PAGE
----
With the data clearly highlighting the need for greater investment and action to help address the needs of children and families and promote economic mobility, CCC is proposing several solutions that should be enacted in the coming months and years:

  • The foundation for a child’s social and emotional growth and school readiness is set in infancy and much more must be done to expand access to affordable family-based and center-based care for infants and toddlers.
  • As Pre-K for All and 3-K continue to expand, the roll out of new seats must be managed in a way that promotes an integrated system serving all race, ethnicity and income groups. In addition, achieving salary parity for similarly licensed and credentialed teachers and staff is essential not only to supporting quality programs but also to combatting income inequality in the sector.
  • As the city moves forward with plans to expand affordable housing, incentives should be leveraged to create parks and playgrounds, and bring food retail and community service spaces to new developments.
  • Build on the recent expansion of middle school after-school programs to make elementary after-school universal so that the youngest school-age children benefit from social and academic support and expand summer programming to prevent learning loss when school is out.
  • Access to transportation is a critical ingredient in school participation, labor force attachment and economic mobility; and yet, far too many regions of the city are socially isolated and the cost of transportation is prohibitive for poor New Yorkers. Reduced-priced MetroCards should be offered and transportation alternatives in hard to reach communities – vans, shuttles and buses – should be created.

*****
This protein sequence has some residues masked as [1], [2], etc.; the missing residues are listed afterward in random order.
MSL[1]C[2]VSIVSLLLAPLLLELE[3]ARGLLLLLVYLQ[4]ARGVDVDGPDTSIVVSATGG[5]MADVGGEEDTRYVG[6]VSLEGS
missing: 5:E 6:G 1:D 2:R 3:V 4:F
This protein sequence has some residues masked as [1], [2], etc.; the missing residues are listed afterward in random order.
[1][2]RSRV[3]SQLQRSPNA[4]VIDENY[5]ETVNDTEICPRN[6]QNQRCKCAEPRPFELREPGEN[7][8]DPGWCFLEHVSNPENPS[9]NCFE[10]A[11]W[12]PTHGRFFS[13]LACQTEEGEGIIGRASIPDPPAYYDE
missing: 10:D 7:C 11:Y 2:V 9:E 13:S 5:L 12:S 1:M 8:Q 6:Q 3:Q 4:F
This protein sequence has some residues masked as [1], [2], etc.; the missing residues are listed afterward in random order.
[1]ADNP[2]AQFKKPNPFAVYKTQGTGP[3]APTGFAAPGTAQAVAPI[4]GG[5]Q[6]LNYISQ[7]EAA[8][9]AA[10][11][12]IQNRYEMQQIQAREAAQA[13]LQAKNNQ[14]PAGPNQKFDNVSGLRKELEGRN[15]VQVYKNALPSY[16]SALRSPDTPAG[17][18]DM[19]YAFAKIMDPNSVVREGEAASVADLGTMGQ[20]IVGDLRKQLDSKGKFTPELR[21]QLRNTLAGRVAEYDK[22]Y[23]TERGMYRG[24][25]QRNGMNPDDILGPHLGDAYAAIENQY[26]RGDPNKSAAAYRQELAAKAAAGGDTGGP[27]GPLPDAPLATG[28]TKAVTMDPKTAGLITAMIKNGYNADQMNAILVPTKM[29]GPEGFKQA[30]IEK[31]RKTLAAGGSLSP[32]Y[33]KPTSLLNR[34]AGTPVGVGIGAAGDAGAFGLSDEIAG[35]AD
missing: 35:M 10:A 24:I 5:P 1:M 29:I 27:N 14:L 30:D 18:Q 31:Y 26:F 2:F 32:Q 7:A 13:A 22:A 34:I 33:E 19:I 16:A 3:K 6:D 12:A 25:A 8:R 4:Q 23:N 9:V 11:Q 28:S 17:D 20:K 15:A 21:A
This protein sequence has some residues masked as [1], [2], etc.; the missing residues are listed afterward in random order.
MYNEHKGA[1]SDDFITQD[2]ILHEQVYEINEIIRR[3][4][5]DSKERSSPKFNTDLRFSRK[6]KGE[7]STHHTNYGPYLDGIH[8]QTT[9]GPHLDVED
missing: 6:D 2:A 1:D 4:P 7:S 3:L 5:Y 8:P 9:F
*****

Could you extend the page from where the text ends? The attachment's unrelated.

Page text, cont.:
• Increased attention must be paid to the unique needs of homeless children and their parents — prevention must not only be strengthened, but significant investments must be made to provide appropriate services while children are in shelter as well as to continue needed supports once the family is permanently housed.
  • New York City’s local Earned Income Tax Credit and Child Care Tax Credit, which benefit hundreds of thousands of households, should be considered for deepening and broadening of access.
  • To build on efforts that promote health equity across the city, we must invest in clinical capacity to ensure timely access to health and mental services for high risk populations and promote multi-generational approaches to wellness programming.

This data book is a call to action for New Yorkers to do better by our city’s children by prioritizing policies, budget decisions, legislation, and programs that ensure that no child’s fate is determined by his or her racial or ethnic background or zip code.

Order a copy of Keeping Track 2017, download the PDF of the presentation from the data launch, and visit Keeping Track Online to explore what life looks like for children and families in your neighborhood and surrounding zip codes. To learn more about where families are recovering from the 2008 recession and where disparities have widened, check out our infographic summary of 2016 census data.